The Candidate: A Newsmakers Novel, by Liz Wiehl with Sebastian Stuart
[Note: This book was provided free of charge by BookLook/Thomas Nelson Publishing. All thoughts and opinions are my own.]
This book manages to do what might seem impossible, find an election scenario worse than the one that Americans face in 2016 in a taut political thriller that, if it lacks a certain soul like its titular character, certainly provides some chills for those who like reading this only slightly fictional genre . There is a lot to be found in this novel that people can relate to: the aphrodisiac of power, the prospect of broken people struggling to rise from the horrors of their lives, the way in which the threat of the Chinese fills many writers with enough fear-based plots for endless material, and the way that cynicism is a natural response to the problems of our time but the way that cynicism hurts our abilities to cope with reality and leaves us a prisoner of those forces that we would be cynical about. This book, in its own feisty way, reminds us that sometimes all we can do is keep fighting against the odds, until we achieve the breakthrough that we are looking for in our lives, and that sometimes we have to come to terms with the past and extend grace to others.
The plot of this roughly 400 page novel (I read the ebook version so this is a broad guess based on its size) consists of the efforts of a heroic newswoman to uncover the truth behind the campaign of a California Senator with a modest background and a high-power wife and adviser that is headed to an easy victory in a fictional presidential election over a somewhat milquetoast Midwestern moderate Republican governor and who finds that many of the people close to her are getting killed. There are a lot of realistic elements and the reporter is humanized by having a somewhat perky and bright and difficult daughter who worried greatly about her overly busy mother, although the characters sometimes struggle to rise above cardboard caricatures to fully human. This is all the more ironic given that it is the soulless vacuity of the candidate Mike Ortiz in the aftermath of time spent as a POW in Iraq that leads the reporter to investigate his background to find out that he has been activated as a mind-controlled drone according to secret Chinese techniques that involve isolation, sensory deprivation, fear, indoctrination, and love. Naturally, the reporter herself runs afoul of these Chinese and is threatened with these same techniques, and of course she manages to save the day at the last minute, this being the sort of novel it is.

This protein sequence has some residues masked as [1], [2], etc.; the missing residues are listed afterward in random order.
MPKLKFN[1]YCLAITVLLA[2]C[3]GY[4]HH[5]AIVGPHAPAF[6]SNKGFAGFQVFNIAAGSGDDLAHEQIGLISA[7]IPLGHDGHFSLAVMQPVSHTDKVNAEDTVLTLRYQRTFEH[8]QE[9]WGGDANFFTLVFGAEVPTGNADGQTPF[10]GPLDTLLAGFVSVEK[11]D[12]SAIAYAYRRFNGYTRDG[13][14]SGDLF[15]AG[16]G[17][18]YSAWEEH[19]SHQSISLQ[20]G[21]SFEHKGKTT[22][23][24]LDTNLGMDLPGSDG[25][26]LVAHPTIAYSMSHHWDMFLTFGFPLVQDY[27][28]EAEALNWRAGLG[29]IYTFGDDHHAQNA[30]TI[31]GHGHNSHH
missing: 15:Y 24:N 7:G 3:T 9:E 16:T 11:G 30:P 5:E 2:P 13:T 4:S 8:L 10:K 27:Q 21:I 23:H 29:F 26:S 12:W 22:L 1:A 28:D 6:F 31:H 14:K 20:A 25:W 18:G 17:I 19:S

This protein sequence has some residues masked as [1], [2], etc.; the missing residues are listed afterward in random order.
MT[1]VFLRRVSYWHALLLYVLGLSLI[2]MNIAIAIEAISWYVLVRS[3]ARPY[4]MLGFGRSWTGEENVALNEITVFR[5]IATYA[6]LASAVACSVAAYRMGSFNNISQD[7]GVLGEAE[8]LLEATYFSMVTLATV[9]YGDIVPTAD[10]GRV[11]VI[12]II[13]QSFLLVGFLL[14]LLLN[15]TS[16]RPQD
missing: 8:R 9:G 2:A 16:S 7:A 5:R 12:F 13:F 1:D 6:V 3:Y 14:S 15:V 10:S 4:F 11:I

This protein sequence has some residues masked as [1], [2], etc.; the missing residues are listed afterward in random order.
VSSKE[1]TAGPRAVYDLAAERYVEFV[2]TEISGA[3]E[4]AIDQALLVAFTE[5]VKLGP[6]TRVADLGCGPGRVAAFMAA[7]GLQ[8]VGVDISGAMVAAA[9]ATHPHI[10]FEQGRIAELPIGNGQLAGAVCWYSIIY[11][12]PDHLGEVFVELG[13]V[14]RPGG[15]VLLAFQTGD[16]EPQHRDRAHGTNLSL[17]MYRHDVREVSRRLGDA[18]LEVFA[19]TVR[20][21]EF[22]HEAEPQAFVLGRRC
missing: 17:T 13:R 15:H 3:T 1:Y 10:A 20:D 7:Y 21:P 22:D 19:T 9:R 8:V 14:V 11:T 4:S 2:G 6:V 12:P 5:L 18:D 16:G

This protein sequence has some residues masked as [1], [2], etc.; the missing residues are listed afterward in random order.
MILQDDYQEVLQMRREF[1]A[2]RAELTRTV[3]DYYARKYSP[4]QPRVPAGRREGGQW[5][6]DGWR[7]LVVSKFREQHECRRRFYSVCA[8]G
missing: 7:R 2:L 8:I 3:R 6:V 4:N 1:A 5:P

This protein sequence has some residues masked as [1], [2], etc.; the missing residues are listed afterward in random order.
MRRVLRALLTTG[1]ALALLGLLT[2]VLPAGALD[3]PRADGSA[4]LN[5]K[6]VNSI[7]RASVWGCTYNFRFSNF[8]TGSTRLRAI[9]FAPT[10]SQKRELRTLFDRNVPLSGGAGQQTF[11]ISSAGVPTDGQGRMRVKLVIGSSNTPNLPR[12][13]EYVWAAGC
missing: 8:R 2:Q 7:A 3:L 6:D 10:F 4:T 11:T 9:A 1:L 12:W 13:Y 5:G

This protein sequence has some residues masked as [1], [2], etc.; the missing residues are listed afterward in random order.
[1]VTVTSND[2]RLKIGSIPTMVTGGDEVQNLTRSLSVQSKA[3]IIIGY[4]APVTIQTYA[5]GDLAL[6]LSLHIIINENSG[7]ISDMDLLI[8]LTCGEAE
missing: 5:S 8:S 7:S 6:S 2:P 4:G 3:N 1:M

One one level, there is a lot to be critical about in this novel. The characters are fairly flat, the plot a bit convenient, especially towards the end, and realistically speaking, after the death toll of those who supported the author in her investigations, it seems likely that in any realistic universe no one would want anything to do with her. There is a hint of creepy romantic obsession between some of the characters and those they view as more powerful that is unpleasant to watch, and the forgiveness of the protagonist of her wayward fiance for his cheating ways is likewise a bit too convenient. The protagonist, for all of her intellectual power, finds herself manipulated pretty shamelessly by both her mother and her daughter in ways that are also uncomfortable. Moreover, as a series, there is a bit of a Mighty Ducks problem with this franchise, given that it is hard to imagine the author being able to top the drama of this scenario in the next one. After uncovering the unseemly actions of her network boss in the first novel of the series and having a decisive role on a presidential election here, one wonders where she can go from here, just as it was a comedown when the Mighty Ducks won their local prep high school tournament and then won a world tournament before having the wind taken out of the dramatic sails when in later sequels they were competing against prep school teams. One can foresee a similar problem here–once one has faced down the Chinese intelligence community it is difficult to see there being anywhere to go that is more dramatic or exciting. That said, this is a pretty dramatic and exciting novel and that is good enough to enjoy on its own modest terms.
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